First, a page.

When my daughter was born, we lived in Manhattan, and I wrote restaurant reviews for a neighborhood newspaper. We’d make reservations for the hour she’d most reliably sleep and I’d prepare for her arrival with a soothing supper of mother’s milk. Most of the time, she’d fall asleep on the banquette by my side.

When she got older, I established rules, based on experiences I’d had with friends’ kids. The worst of all, I thought, was getting out of their chairs, roaming the restaurant, or making the table into a fort. If you ask my 15-year-old today the most important rule of restaurant behavior, she’ll quickly tell you, “Don’t go under the table.”



Go Early. Tip well.

When I reached out to a few parents of young kids for anecdotes about restaurant meltdowns, I heard an overwhelming number of stories about diaper blowouts. I also heard about a little boy, told to dress up for a fancy outing, who ran up to his room and put on a red velvet cape and golden crown. Taking a child to a restaurant can be both charming and challenging. We asked some experts for tips.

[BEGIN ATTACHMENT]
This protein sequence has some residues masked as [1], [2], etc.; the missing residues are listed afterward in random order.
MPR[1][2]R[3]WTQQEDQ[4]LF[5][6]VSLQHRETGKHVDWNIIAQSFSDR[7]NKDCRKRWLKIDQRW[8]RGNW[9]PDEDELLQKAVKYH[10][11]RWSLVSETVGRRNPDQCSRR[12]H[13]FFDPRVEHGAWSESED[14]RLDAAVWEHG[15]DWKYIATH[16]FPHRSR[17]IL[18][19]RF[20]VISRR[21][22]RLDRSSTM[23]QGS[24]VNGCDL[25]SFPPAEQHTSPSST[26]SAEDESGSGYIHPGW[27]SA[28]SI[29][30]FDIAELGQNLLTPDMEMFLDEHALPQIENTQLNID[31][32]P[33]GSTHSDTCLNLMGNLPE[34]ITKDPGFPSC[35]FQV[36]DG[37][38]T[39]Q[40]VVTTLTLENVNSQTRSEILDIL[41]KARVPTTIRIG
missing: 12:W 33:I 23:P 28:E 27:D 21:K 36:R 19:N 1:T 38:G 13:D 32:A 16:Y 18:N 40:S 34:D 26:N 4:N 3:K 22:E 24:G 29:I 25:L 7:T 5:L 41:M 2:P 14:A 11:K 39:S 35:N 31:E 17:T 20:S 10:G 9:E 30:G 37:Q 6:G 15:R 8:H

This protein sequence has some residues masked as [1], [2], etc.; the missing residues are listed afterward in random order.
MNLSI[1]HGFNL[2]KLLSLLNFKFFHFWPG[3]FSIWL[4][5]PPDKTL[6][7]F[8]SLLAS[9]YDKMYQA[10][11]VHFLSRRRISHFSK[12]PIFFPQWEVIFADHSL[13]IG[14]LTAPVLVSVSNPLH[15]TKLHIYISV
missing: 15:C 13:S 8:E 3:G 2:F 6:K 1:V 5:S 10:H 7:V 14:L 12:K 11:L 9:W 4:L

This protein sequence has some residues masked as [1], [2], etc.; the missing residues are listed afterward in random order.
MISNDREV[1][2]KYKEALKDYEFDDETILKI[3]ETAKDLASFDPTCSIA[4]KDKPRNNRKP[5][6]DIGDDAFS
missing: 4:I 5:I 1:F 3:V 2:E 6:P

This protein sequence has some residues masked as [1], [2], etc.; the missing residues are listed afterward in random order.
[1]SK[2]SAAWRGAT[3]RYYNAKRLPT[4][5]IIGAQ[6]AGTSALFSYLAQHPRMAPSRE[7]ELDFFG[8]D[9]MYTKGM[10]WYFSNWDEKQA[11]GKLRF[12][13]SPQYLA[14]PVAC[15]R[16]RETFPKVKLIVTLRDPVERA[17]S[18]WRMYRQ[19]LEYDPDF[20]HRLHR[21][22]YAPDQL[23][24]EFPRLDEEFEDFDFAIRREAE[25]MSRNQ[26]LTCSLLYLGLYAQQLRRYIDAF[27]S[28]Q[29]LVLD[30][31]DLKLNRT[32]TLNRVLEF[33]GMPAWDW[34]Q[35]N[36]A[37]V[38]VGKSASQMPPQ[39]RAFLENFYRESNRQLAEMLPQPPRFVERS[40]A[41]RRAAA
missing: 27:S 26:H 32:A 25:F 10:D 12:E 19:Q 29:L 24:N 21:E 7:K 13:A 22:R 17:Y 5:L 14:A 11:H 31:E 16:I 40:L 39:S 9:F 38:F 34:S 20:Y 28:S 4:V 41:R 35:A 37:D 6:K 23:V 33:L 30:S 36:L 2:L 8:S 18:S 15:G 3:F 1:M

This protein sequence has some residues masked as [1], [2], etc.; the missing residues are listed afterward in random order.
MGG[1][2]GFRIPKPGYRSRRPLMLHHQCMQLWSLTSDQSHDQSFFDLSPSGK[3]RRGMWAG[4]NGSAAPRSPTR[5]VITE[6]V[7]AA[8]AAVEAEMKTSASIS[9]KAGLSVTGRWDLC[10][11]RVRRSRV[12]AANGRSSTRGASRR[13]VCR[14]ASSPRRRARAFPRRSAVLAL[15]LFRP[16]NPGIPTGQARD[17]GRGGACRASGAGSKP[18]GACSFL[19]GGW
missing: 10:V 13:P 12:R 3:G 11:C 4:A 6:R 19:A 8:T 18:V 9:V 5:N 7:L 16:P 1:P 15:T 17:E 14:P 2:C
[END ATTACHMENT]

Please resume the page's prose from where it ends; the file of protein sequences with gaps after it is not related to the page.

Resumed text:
>> Start teaching manners at home. “We’re raising a generation where sitting at the table is an occasion,” laments etiquette expert Cynthia Lett. If you practice graciousness at home, “it will be second nature when you go out.”

>>Go before 5. “If you take kids to a restaurant after 7,” says Beth Laverick, “you’re asking for trouble.” The marketing maven and mother of two also has found that in some restaurants, the bar is quiet in the early evening. “Patrons are more casual in the bar area,” she adds.

>>No matter when you go, make sure kids aren’t exhausted. For many children, 5 to 6 p.m. can be witching hour, when a long day and hunger combine to make them cranky. As with Scarlett O’Hara, a snack before dinner may keep them chill.

>>Bring along distractions. Even parents who eschew toddlers on iPads swear by electronic entertainment to settle a child desperate to make a fort under a neighboring table.

>>Don’t demand special foods. “There’s usually something on the menu the kids will eat,” says Laverick. “Figure it out.”

>>Tip generously. Laverick remembers a family who regularly came to a restaurant where she worked as a server. “The kids were out of control. The parents let them whine and scream,  tear open jelly and sugar packets, crush Cheerios and cement raisins into the floor. Then they’d leave a 15 percent tip…if we were lucky.”

>>Think economically. If you are blowing big bucks on a meal, wouldn’t it be fiscally prudent to subsidize your peace of mind with the cost of a babysitter? —M.T.